It Ought to Be Easier to Change Presidents This Scandal Should Alter Attitudes about the Office

By Weaver, Kent | The Christian Science Monitor, January 28, 1998 | Go to article overview
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It Ought to Be Easier to Change Presidents This Scandal Should Alter Attitudes about the Office


Weaver, Kent, The Christian Science Monitor


If the US had a parliamentary system, the Clinton presidency would already have been consigned, in Augustine Birrell's felicitous phrase, to the great ash heap called history.

In parliamentary systems, the head of government and head of state are different offices. The head of state is usually a powerless figurehead, like Britain's (and Canada's and Australia's) Queen Elizabeth; sometimes an excruciating embarrassment, like Austria's Kurt Waldheim; occasionally a symbol of national pride, like the Czech Republic's Vaclav Havel.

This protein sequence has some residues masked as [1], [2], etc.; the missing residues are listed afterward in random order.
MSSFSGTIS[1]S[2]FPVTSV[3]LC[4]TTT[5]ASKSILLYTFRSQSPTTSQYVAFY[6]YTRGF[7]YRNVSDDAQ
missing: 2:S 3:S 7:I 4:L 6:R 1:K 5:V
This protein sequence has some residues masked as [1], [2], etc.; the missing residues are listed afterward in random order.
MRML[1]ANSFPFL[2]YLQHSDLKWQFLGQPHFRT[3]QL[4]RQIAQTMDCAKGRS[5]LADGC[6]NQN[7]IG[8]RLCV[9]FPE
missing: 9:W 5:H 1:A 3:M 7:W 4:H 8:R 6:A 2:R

Usually they're elected for fixed terms or, in constitutional monarchies, until they die or abdicate. And when they do go, the impact on policymaking is usually minimal. Heads of government are a different story. They must maintain the confidence of their legislature, and of their own party. If they don't, they're out. New Zealand Prime Minister Jim Bolger was recently deposed in a Cabinet coup for the horrific sin of being unpopular with the electorate. Others, like Canada's Brian Mulroney and Britain's Margaret Thatcher, met the same fate, although sometimes with the face-saving facade of voluntary resignation. Scandal, too, - financial, sexual, or otherwise - can do in prime ministers. Think of poor Willy Brandt, who had the misfortune of having an East German spy as a top adviser. And in countries where coalition governments are the norm, one or more parties in the coalition may withdraw their support, causing the prime minister and his or her government to resign. In Italy, it's as common as eating pasta. Not in the US. In this country, we elect presidents for fixed terms. And the president is viewed as a symbol of national unity - even when elected with a plurality of the vote. Thus residents stay in office even when they are incapacitated, like Woodrow Wilson, or discredited, like Herbert Hoover. Absent a smoking gun that makes impeachment politically viable, a wounded president can stay in office until the end of his term. Proponents of a shift to parliamentary institutions, like Lloyd Cutler, have long viewed the difficulty of getting rid of presidents who have outlived their usefulness to the country as one of the central weaknesses of our current institutions. It doesn't need to be that way. And it's time for a change. No, not a change in our institutions. The hurdles to changing our Constitution make even considering such a move a waste of time.

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